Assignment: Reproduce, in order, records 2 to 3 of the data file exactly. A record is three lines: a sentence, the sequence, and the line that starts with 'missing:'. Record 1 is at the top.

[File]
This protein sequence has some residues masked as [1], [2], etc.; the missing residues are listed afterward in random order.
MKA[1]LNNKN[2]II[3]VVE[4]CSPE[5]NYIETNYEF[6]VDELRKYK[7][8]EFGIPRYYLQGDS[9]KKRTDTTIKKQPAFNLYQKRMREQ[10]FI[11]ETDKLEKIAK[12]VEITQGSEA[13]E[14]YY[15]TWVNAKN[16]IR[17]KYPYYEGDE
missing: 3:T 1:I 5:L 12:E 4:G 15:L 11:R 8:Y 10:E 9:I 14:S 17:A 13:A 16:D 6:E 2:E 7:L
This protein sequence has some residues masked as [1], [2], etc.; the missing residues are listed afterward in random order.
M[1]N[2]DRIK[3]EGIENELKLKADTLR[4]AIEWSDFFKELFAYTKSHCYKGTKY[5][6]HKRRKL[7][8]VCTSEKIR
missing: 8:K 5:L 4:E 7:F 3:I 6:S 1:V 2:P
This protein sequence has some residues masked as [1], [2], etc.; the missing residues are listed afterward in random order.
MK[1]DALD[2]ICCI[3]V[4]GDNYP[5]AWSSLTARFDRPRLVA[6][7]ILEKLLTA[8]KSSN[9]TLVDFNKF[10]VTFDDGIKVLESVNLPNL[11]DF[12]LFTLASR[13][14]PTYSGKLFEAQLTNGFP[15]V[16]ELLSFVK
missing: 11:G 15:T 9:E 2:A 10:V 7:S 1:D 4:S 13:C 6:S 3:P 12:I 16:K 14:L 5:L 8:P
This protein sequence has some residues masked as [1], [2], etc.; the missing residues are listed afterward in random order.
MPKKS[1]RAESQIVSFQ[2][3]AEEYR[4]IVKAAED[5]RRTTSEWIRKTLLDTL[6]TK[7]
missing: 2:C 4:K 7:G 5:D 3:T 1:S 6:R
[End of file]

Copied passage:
This protein sequence has some residues masked as [1], [2], etc.; the missing residues are listed afterward in random order.
M[1]N[2]DRIK[3]EGIENELKLKADTLR[4]AIEWSDFFKELFAYTKSHCYKGTKY[5][6]HKRRKL[7][8]VCTSEKIR
missing: 8:K 5:L 4:E 7:F 3:I 6:S 1:V 2:P
This protein sequence has some residues masked as [1], [2], etc.; the missing residues are listed afterward in random order.
MK[1]DALD[2]ICCI[3]V[4]GDNYP[5]AWSSLTARFDRPRLVA[6][7]ILEKLLTA[8]KSSN[9]TLVDFNKF[10]VTFDDGIKVLESVNLPNL[11]DF[12]LFTLASR[13][14]PTYSGKLFEAQLTNGFP[15]V[16]ELLSFVK
missing: 11:G 15:T 9:E 2:A 10:V 7:S 1:D 4:S 13:C 6:S 3:P 12:I 16:K 14:L 5:L 8:P